FP&A Budget Allocation Best Practice

Hi All

Wanted to make sure I am thinking about the infrastructure of our Anaplan build correctly.

We are going to build driver models which are going to contain the line item detail and dimensions which will be summarized into our spoke models which then in turn will be further summarized in a consolidation model.

This works I think because we are dimensionalizing the data and details when it's necessary and then dropping the detail and or dimensions when it's not relevant.

This is all great until we need to then take what is in the consolidation or spoke models and allocate to a very granular level of detail required for annual planning (which is entirely different than a forecast even though finance likes to conflate the two).

The best way that I could see is to have an allocation model which takes the consolidation model and then allocated the high level results down to a level of grain which is required.

Has anyone else done this? Is there a best practice here?

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Comments

  • Hello @avachris ,

    I am not entirely sure I understand the question and/or what you mean by dropping dimensions - whether it is just reducing the dimensions or making a flat list.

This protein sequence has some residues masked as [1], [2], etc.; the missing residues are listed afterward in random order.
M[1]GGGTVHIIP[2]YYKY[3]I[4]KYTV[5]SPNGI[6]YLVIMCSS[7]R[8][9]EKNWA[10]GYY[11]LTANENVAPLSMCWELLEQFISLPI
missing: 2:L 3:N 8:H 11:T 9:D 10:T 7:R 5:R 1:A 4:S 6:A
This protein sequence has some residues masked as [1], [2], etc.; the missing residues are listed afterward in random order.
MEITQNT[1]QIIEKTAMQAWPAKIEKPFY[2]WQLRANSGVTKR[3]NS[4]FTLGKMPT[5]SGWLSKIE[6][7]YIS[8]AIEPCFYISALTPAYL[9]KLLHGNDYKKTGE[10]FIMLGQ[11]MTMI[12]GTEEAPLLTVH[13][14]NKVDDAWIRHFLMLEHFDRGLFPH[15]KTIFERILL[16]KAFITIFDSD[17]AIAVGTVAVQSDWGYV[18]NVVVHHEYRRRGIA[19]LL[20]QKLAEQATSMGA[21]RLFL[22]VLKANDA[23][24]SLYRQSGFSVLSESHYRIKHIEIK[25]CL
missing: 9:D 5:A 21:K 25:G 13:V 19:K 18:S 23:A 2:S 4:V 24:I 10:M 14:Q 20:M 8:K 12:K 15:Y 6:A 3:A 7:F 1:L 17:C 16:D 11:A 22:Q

However, this article written by @lis.degeus could help you reducing the space invested in the modules and allow you to “snapshot” those versions that are redundant or no longer needed, while storing it for future reference.

    Hope that helped!

    Kind regards,

    Bruno Rodriguez

  • Yes, your proposed approach of using driver models, spoke models, and a consolidation model is a common and effective way to build Anaplan models. And when it comes to allocating results to a more granular level of detail, using an allocation model is a best practice.

    In your allocation model, you can define the allocation logic and use line item subsets to target specific levels of detail. You can also leverage Anaplan's built-in allocation functions or create custom allocation logic using formulas.

    It's important to thoroughly test and validate your allocation logic to ensure the results are accurate and meaningful. And as with any Anaplan model, keeping the design simple and intuitive will help ensure its long-term maintainability.


  • Yes, your proposed approach of using driver models, spoke models, and a consolidation model is a common and effective way to build Anaplan models. And when it comes to allocating results to a more granular level of detail, using an allocation model is a best practice.

    In your allocation model, you can define the allocation logic and use line item subsets to target specific levels of detail. You can also leverage Anaplan's built-in allocation functions or create custom allocation logic using formulas.

    It's important to thoroughly test and validate your allocation logic to ensure the results are accurate and meaningful. And as with any Anaplan model, keeping the design simple and intuitive will help ensure its long-term maintainability.